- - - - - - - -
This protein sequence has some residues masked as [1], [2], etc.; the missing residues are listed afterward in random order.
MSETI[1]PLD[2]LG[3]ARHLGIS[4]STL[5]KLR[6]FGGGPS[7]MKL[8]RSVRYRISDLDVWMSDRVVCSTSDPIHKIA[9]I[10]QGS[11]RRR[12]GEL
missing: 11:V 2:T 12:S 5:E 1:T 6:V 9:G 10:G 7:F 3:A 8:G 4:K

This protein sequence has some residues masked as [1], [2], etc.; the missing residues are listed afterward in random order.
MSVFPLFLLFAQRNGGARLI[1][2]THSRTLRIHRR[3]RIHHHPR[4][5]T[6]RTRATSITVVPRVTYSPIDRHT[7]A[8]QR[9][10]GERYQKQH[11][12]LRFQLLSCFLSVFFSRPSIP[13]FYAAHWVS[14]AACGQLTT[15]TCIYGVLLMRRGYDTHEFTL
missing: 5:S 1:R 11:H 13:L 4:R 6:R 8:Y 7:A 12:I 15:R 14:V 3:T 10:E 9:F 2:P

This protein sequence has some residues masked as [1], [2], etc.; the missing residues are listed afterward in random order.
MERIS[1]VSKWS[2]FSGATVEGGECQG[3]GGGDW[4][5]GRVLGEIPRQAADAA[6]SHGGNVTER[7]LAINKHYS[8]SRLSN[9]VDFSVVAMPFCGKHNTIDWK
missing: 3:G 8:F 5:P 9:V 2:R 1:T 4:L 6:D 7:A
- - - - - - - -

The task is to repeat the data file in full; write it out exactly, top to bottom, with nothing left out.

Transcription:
This protein sequence has some residues masked as [1], [2], etc.; the missing residues are listed afterward in random order.
MSETI[1]PLD[2]LG[3]ARHLGIS[4]STL[5]KLR[6]FGGGPS[7]MKL[8]RSVRYRISDLDVWMSDRVVCSTSDPIHKIA[9]I[10]QGS[11]RRR[12]GEL
missing: 11:V 2:T 12:S 5:E 1:T 6:V 9:G 10:G 7:F 3:A 8:G 4:K

This protein sequence has some residues masked as [1], [2], etc.; the missing residues are listed afterward in random order.
MSVFPLFLLFAQRNGGARLI[1][2]THSRTLRIHRR[3]RIHHHPR[4][5]T[6]RTRATSITVVPRVTYSPIDRHT[7]A[8]QR[9][10]GERYQKQH[11][12]LRFQLLSCFLSVFFSRPSIP[13]FYAAHWVS[14]AACGQLTT[15]TCIYGVLLMRRGYDTHEFTL
missing: 5:S 1:R 11:H 13:L 4:R 6:R 8:Y 7:A 12:I 15:R 14:V 3:T 10:E 9:F 2:P

This protein sequence has some residues masked as [1], [2], etc.; the missing residues are listed afterward in random order.
MERIS[1]VSKWS[2]FSGATVEGGECQG[3]GGGDW[4][5]GRVLGEIPRQAADAA[6]SHGGNVTER[7]LAINKHYS[8]SRLSN[9]VDFSVVAMPFCGKHNTIDWK
missing: 3:G 8:F 5:P 9:V 2:R 1:T 4:L 6:D 7:A